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Peter Sagan wins the People’s Choice Classic at the Tour Down Under

January 15, 2018
Peter Sagan wins the People’s Choice Classic at the Tour Down Under

ADELAIDE, Australia (CT) – Three-time world champion Peter Sagan (Bora-Hansgrohe) has started his season in perfect fashion, winning the People’s Choice Classic criterium on the opening night of the Santos Tour Down Under.

Sagan’s Bora-Hansgrohe team took control at the front of the peloton in the closing laps of the 22-lap race as the sprinters’ teams jostled for position. Sagan came from a long way back in the sprint but when he hit the front no one was able to come around him.

Andre Greipel (Lotto Soudal) held on for second while Australian criterium champion Caleb Ewan (Mitchelton-Scott) was third.

Sagan’s Bora-Hansgrohe team took control at the front of the peloton in the closing laps of the 22-lap race as the sprinters’ teams jostled for position. Sagan came from a long way back in the sprint but when he hit the front no one was able to come around him.

Andre Greipel (Lotto Soudal) held on for second while Australian criterium champion Caleb Ewan (Mitchelton-Scott) was third.

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Sagan’s victory came as something as a surprise to the Slovakian. It’s his first race of the new season and he’s building towards bigger targets later in the year. “I didn’t expect that I could win,” Sagan said. “It was more about positioning [tonight].”

For Ewan, tonight’s third place came as a disappointment. He’s won the past two editions of the race, and he came into tonight with good form having won a third-straight criterium title last week.

“I think I started my sprint a bit too early and it was a bit more of a headwind than I thought it was going to be,” Ewan said. “When it started to go up a little bit I could really feel it. I just felt like I couldn’t get on top of the gear.”

But despite missing out on the win, Ewan is looking forward to the week ahead.

“I feel pretty confident and we have, for the sprints, the strongest team … a stronger team this year than in the last few years,” he said. “I’m really confident in them and like I said before I had a good Nationals so I’m confident in my form as well.”

Ewan won four stages plus the People’s Choice Classic at last year’s Tour Down Under, keeping Sagan winless for the entire week. This time around he won’t just have Sagan to contend with — Greipel and Elia Viviani (QuickStep Floors) have also made the trip out from Europe, ensuring one of the strongest sprint fields in the Tour Down Under’s 20-year history.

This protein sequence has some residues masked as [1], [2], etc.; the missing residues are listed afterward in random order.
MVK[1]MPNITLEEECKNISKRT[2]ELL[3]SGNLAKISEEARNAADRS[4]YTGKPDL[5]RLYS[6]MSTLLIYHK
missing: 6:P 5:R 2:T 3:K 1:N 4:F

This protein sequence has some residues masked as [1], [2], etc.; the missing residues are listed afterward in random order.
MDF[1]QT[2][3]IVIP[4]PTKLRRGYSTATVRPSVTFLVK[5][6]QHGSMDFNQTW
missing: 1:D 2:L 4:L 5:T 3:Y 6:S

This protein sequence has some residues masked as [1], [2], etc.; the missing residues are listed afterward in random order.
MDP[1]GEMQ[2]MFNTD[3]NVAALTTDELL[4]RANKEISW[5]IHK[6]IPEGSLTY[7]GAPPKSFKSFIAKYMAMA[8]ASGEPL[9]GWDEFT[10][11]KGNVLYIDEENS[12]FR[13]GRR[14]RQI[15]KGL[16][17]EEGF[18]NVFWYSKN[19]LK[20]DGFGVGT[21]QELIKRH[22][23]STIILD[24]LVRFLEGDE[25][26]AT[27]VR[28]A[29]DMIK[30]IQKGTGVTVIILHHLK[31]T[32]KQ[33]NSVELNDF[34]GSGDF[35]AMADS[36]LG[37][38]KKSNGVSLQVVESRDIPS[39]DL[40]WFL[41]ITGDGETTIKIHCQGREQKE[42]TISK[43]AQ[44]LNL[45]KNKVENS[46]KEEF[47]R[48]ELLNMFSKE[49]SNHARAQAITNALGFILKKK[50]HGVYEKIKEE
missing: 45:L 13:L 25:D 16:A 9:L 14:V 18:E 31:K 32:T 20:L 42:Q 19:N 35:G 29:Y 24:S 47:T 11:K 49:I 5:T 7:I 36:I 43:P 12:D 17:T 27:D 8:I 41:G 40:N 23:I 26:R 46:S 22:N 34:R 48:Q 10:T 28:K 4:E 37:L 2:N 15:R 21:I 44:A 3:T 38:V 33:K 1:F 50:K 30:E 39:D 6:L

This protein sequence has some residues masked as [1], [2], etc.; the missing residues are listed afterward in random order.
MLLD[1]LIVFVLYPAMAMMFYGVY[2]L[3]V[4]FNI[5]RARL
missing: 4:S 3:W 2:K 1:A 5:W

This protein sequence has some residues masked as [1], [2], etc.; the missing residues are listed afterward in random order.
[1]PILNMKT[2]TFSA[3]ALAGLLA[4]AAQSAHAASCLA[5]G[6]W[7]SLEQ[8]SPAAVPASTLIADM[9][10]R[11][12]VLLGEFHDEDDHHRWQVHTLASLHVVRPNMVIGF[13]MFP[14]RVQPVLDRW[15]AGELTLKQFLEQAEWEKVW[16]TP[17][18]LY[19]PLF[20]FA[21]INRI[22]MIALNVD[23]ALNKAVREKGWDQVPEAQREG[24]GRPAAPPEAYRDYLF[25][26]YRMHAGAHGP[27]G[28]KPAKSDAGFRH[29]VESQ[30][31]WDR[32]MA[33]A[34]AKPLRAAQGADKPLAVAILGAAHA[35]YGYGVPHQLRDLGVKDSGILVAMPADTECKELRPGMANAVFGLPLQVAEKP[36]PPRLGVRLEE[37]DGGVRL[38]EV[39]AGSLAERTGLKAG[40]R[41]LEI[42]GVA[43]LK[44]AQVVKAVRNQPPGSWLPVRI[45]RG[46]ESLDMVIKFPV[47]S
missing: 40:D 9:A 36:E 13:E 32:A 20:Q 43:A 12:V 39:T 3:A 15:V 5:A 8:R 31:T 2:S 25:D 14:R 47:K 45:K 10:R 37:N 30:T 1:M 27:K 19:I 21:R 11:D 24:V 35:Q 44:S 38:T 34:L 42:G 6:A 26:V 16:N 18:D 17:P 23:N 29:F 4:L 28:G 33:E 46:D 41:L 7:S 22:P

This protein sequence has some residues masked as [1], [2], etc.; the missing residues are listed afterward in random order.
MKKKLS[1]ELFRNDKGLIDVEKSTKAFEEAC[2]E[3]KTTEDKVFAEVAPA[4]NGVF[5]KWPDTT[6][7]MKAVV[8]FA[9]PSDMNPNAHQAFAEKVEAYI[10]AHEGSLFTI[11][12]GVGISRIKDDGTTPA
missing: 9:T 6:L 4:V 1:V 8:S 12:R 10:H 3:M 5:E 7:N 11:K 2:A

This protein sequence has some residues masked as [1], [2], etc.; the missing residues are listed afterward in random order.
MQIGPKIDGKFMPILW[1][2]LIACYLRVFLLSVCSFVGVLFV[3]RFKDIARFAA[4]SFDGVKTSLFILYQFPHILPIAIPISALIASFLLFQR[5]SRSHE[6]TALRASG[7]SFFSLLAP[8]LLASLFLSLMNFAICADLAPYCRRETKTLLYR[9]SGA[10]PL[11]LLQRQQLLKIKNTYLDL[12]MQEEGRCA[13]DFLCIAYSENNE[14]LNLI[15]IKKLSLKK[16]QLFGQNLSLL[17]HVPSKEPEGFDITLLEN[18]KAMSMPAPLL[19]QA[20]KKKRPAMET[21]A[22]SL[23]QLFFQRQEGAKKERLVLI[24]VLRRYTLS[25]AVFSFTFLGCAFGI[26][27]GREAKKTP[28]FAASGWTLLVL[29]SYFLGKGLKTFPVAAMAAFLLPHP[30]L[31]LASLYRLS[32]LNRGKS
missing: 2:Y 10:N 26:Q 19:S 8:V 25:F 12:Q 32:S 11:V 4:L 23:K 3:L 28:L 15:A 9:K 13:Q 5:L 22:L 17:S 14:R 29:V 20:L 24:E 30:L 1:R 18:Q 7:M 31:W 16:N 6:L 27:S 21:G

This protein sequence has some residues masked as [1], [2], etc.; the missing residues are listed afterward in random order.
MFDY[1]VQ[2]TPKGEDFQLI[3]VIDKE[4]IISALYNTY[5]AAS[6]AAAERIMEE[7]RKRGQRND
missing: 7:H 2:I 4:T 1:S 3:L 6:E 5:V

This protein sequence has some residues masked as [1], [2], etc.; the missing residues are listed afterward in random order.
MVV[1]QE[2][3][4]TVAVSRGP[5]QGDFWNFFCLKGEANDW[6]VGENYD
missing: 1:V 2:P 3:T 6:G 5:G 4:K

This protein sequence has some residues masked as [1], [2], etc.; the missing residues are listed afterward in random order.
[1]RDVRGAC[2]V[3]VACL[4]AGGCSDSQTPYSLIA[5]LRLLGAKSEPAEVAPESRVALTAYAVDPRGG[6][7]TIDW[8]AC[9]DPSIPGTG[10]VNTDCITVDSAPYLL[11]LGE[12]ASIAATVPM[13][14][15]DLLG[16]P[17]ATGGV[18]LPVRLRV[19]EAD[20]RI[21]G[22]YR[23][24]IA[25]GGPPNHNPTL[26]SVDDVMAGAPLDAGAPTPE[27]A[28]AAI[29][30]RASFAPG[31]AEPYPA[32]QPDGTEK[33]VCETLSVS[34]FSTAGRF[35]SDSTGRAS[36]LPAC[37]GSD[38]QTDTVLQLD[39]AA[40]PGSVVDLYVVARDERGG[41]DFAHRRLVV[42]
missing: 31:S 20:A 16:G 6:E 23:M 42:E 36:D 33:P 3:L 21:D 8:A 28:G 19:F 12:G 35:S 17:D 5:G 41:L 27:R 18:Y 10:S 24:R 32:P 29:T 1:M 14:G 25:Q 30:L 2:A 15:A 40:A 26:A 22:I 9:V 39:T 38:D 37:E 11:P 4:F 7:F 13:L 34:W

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The early running in tonight’s curtain-raiser criterium was made by a breakaway that started with three riders, grew to five, and eventually became seven by lap 8 of 22: Tom Bohli (BMC), Fumi Beppu (Trek-Segafredo), Zak Dempster (UniSA-Australia), Jhonatan Restrepo (Katusha-Alpecin), Manuele Boaro (Bahrain-Merida), Tim Roe (UniSA-Australia) and Lachlan Morton (Dimension Data). The peloton allowed the seven leaders to get 50 seconds clear at one point, but with QuickStep Floors, Mitchelton-Scott, Bora-Hansgrohe, Sky and Sunweb all working on the front at different times, the escape was doomed to fail.

Bohli and Boaro rode away from their companions on lap 16 and Nathan Haas (Katusha-Alpecin) came across to join them. But the race was all back together on lap 18, setting things up for the expected sprint finish.

In the end it was a messy dash to the line with several riders bumping shoulders. Sky neo-pro Kristoffer Halvorsen was the only rider to crash, the 21-year-old Norwegian hitting the barriers on the right of the road and breaking his hand in the fall. He will miss the Tour Down Under as a result.

Sagan’s victory sets the scene for a fascinating week ahead. Of the Tour Down Under’s six stages, three are very likely to end in a bunch kick — stages 1, 3 and 6 — while stage 2, into Stirling, might also end in a similiar fashion (albeit with a tough uphill drag). It will be intriguing to see whether Sagan can claim further victories as the week unfolds, or whether Ewan and the remainder of the sprinters can bounce back.


This article originally appeared on CyclingTips. Imagery courtesy of Cor Vos

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